The Ganelin Trio was the greatest ensemble of free-jazz in continental Europe,
namely in Russia. Like other European improvisers,
pianist Vyacheslav Ganelin, woodwind player Vladimir Chekasin
and percussionist Vladimir Tarasov too found a common ground between free-jazz
and Dadaism. Their shows were as much music as they were provocative antics.
The music of albums such as Con Anima (1976),
Poco A Poco (february 1978),
Concerto Grosso (1978),
the double-LP Ancora Da Capo (november 1980),
Poi Segue (october 1975),
New Wine (1982),
Non Troppo (october 1980)
and especially Semplice/ Con Affetto (november 1983)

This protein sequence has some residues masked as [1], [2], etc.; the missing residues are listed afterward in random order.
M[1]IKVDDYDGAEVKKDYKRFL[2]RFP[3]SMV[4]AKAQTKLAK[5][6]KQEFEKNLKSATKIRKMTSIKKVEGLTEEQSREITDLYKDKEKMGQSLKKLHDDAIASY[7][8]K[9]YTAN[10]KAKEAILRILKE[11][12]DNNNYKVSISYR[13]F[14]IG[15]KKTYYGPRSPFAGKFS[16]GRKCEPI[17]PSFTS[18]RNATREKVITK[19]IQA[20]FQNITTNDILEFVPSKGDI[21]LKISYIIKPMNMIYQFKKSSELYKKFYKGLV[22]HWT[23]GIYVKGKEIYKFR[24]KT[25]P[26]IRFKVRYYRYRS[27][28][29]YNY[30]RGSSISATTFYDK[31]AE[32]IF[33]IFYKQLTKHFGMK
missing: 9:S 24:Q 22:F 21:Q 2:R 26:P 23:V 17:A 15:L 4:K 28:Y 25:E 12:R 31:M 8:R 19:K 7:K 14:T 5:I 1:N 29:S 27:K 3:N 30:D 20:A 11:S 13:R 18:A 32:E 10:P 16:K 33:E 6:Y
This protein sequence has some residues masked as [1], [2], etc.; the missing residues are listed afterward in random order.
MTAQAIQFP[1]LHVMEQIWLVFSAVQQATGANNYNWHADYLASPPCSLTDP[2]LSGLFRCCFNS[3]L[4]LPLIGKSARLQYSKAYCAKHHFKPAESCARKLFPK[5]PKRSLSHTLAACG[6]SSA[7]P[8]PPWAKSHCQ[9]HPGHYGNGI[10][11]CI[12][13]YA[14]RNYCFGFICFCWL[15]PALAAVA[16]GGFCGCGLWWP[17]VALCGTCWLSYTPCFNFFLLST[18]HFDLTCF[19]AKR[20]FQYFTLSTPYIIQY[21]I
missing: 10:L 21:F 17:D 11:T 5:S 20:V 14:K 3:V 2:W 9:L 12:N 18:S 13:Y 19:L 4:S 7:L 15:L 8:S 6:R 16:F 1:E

was a gross exercise in mis-interpreting Cecil Taylor, as if played by a circus ensemble affected by deep neurosis but with the skills of classical musicians.
After emigrating to Israel in 1987, they recorded the
the 47-minute frantically moving suite Cantabile (february 1989).
Live at the Lithuanian National Philharmony Vilnius (may 2005),
credited to the Ganelin Trio Priority
(Vyacheslav Ganelin on piano and electronics, Petras Vysniauskas on saxophones, Klaus Kugel on percussion) contained
Conversation I (33.46),
Conversation II (39.54) and
Homage to Friends (11.17).
The live Visions (june 2007)
In Tempo (february 2010) is a studio collaboration between Ganelin Trio's drummer Vladimir Tarasov and saxophonist Alexey Kruglov.
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